ISSN 0439-755X
CN 11-1911/B
主办:中国心理学会
   中国科学院心理研究所
出版:科学出版社

心理学报 ›› 2019, Vol. 51 ›› Issue (8): 869-878.doi: 10.3724/SP.J.1041.2019.00869

• 研究报告 • 上一篇    下一篇

场景对面孔情绪探测的影响:特质性焦虑的调节作用

李婉悦1, 韩尚锋1, 刘燊2, 杨亚平1, 张林1, 徐强1()   

  1. 1 宁波大学心理学系暨研究所, 宁波 315211
    2 中国科学技术大学人文与社会科学学院, 合肥 230022
  • 收稿日期:2018-01-27 出版日期:2019-08-25 发布日期:2019-06-24
  • 通讯作者: 徐强 E-mail:zhanglin1@nbu.edu.cn
  • 基金资助:
    * 国家教育部人文社会科学研究项目/青年基金项目(18YJC190027);国家教育部人文社会科学研究项目/青年基金项目(15YJC190024);国家自然科学基金(31540024);国家自然科学基金(71874170);国家社会科学基金(12BSH055);浙江省教育科学规划课题资助(2018SCG098)

Scene effects on facial expression detection: The moderating effects of trait anxiety

LI Wanyue1, HAN Shangfeng1, LIU Shen2, YANG Yaping1, ZHANG Lin1, XU Qiang1()   

  1. 1 Department and Institute of Psychology, Ningbo University, Ningbo 315211, China
    2 School of Humanities and Social Sciences, University of Science and Technology of China, Hefei 230022, China
  • Received:2018-01-27 Online:2019-08-25 Published:2019-06-24
  • Contact: XU Qiang E-mail:zhanglin1@nbu.edu.cn

摘要:

本研究采用面孔情绪探测任务, 通过状态-特质焦虑问卷筛选出高、低特质性焦虑被试, 考察场景对不同情绪效价以及不同情绪强度的面部表情加工的影响, 并探讨特质性焦虑在其中所发挥的作用。结果发现:(1)对于不同情绪效价的面部表情, 场景对其情绪探测的影响存在差异:对于快乐面部表情, 在100%、80%和20%三个情绪层级上, 在场景与面孔情绪性一致情况下, 被试对面孔情绪探测的正确率显著高于不一致情况; 对于恐惧面部表情, 在80%、60%、40%和20%四个情绪层级上, 均发现一致条件比不一致条件有着更高的情绪探测正确率。(2)对于高特质性焦虑组, 一致条件和不一致条件中的面孔情绪探测正确率并没有显著差异, 即高特质性焦虑组并未表现出显著的场景效应; 而低特质性焦虑组则差异显著, 即出现显著的场景效应。该研究结果表明:(1)对于情绪强度较低的面部表情, 快乐与恐惧面孔情绪探测都更容易受到场景的影响。(2)相比于中等强度快乐面孔, 场景更容易影响中等强度恐惧面孔情绪的探测。(3)特质性焦虑的个体因素在场景对面孔情绪探测的影响中发挥调节作用, 高特质性焦虑者在情绪识别中较少受到场景信息的影响。

关键词: 场景, 面部表情, 特质性焦虑, 场景效应, 调节作用

Abstract:

Facial expressions are fundamental emotional stimuli. They convey important information in social interaction. Most previous studies focused on the processing of isolated facial expressions. However, in everyday life, faces always appear within complex scenes. The emotional meaning of the scenes plays an important role in judging facial expressions. Additionally, facial expressions change constantly from appearance to disappearance. Visual scenes may have different effects on the processing of faces with different emotional intensities. Individual personality traits, such as trait anxiety, also affect the processing of facial expressions. For example, individuals with high trait anxiety have processing bias on negative emotional faces. The present study explored whether previously presented visual scenes affected the identification of emotions in morphed facial expressions, and whether the influences of visual scenes on the identification of facial expressions showed differences between individuals with high and low trait anxiety.


Using the Spielberger State-Trait Anxiety Inventory (STAI), we placed 29 participants who scored in the top 27% in the high trait anxiety group (9 men and 20 women; mean age 19.76 ± 1.3 years) and 28 participants who scored in the bottom 27% in the low trait anxiety group (11 males and 17 females, mean age 19.71 ± 1.2 years). The images of faces (4 models, half male and half female) used in this study were selected from the NimStim Set of Facial Expressions. The face stimuli showed typical happy, neutral, and fearful expressions. Facial expressions were morphed to create a series of gradually varied images of facial expressions. Specifically, fearful face (100%) versus neutral face (0%) and happy face (100%) versus neutral face (0%) were morphed in 20% increments. In addition, 40 surrounding scene images were used, with 20 positive scenes and 20 negative scenes. In the face-emotion detection task, participants were asked to determine whether the emotion from the faces presented after the scenes were fearful, happy, or neutral.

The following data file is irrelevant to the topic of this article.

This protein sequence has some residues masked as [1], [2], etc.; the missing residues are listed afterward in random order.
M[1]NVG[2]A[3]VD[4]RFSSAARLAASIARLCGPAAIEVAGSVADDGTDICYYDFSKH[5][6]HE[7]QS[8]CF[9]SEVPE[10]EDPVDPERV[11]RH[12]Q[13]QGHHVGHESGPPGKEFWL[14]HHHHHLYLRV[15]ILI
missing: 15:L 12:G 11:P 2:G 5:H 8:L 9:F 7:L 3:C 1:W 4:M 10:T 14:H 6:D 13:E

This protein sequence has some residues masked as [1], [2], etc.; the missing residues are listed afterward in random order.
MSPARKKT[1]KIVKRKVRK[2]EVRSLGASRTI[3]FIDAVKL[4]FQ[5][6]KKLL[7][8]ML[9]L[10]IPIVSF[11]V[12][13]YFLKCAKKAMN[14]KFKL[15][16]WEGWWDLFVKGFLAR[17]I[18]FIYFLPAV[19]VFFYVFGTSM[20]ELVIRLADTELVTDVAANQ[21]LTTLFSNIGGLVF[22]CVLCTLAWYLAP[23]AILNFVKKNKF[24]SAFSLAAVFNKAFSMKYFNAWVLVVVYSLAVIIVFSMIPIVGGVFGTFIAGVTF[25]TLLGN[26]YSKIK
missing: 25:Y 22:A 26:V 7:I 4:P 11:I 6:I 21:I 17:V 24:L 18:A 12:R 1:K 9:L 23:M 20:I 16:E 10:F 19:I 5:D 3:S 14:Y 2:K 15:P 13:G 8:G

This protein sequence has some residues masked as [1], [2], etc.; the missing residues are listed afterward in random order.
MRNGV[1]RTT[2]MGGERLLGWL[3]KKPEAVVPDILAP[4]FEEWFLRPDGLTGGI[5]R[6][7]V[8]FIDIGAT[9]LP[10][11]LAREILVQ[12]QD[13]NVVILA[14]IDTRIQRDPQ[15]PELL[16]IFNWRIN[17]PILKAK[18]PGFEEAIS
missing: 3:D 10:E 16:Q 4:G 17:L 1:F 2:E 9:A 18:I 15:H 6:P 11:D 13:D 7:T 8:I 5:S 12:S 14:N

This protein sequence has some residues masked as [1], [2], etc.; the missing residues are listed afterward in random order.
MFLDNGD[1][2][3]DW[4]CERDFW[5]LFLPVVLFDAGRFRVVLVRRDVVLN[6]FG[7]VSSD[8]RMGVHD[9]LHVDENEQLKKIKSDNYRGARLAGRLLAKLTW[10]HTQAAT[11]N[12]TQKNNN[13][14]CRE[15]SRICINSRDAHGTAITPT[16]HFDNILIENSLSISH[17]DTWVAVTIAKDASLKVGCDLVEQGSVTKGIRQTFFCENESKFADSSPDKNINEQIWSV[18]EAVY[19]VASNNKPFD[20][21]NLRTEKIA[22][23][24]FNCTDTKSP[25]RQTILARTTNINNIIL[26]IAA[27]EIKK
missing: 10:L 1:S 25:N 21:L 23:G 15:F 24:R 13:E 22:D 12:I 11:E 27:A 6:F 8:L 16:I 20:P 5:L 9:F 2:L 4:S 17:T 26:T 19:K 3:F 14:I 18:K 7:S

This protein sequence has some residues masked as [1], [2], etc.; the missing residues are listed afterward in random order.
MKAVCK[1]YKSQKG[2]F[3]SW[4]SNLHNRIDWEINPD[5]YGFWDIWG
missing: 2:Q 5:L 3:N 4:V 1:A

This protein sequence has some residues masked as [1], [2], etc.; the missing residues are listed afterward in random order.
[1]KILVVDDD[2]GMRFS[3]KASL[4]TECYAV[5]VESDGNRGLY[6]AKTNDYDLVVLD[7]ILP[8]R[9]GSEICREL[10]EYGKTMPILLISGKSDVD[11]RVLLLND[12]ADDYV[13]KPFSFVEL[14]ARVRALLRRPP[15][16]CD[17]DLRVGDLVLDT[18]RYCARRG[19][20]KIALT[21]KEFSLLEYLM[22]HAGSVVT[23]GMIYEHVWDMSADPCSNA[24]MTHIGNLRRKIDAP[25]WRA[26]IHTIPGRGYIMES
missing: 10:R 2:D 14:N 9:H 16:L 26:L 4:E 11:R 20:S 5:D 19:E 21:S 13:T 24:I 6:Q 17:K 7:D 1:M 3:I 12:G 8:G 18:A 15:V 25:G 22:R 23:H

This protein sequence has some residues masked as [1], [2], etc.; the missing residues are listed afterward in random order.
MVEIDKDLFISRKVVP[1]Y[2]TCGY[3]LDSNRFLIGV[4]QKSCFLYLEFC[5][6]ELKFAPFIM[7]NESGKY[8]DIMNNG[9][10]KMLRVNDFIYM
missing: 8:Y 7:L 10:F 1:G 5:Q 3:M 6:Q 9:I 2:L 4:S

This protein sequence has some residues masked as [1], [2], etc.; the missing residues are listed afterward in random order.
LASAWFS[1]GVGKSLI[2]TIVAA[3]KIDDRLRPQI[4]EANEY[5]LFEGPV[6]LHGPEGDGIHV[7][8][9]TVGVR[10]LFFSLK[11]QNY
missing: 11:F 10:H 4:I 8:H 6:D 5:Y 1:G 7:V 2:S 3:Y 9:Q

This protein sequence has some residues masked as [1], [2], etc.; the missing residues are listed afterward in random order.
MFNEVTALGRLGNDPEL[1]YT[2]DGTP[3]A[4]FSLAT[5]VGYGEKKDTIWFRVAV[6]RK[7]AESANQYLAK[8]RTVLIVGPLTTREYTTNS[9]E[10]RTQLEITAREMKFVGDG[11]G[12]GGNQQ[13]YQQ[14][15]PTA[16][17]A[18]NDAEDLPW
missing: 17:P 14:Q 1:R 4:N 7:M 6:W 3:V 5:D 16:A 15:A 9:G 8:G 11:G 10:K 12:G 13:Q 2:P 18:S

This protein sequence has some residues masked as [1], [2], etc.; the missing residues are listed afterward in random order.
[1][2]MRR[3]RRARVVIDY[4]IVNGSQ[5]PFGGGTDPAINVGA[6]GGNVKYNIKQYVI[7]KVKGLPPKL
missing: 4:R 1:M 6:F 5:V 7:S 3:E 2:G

For the repeated measure ANOVA of the accuracy for facial expression detection, the results showed scene effects on the identification of emotions in facial expressions. The scene effects were varied between the different intensity of face emotion: for the emotionally vague faces, the detection of happy and fearful expression showed significant scene effects; for the faces with moderate emotional intensity, only the detection of the fearful faces showed significant scene effects; for the intense emotions on faces, there was a significant effect on happy and neutral faces but not on fearful faces. Trait anxiety as an individual factor was found to play a moderating role in the identification of facial expressions. For the high trait anxiety group, there were no significant differences in the accuracy of emotional detection between congruent and incongruent conditions. This means that the high trait anxiety group did not show significant scene effects. The low trait anxiety group showed a significant difference in the accuracy of identification of emotions in facial expressions between congruent and incongruent conditions, i.e., significant scene effects.In summary, the present study demonstrated that, for facial expressions with low emotional intensity, the identification of happy and fearful faces was more likely to be affected by visual scenes than the identification of neutral faces. Visual scenes were more likely to affect the identification of moderately fearful faces than moderately happy faces. Trait anxiety played a moderating role in the influence of visual scenes on emotional detection of facial expressions. Specifically, individuals with high trait anxiety were less affected by surrounding visual scenes and paid more attention to facial expressions.

Key words: visual scenes, facial expressions, trait anxiety, scene effects, moderating effects

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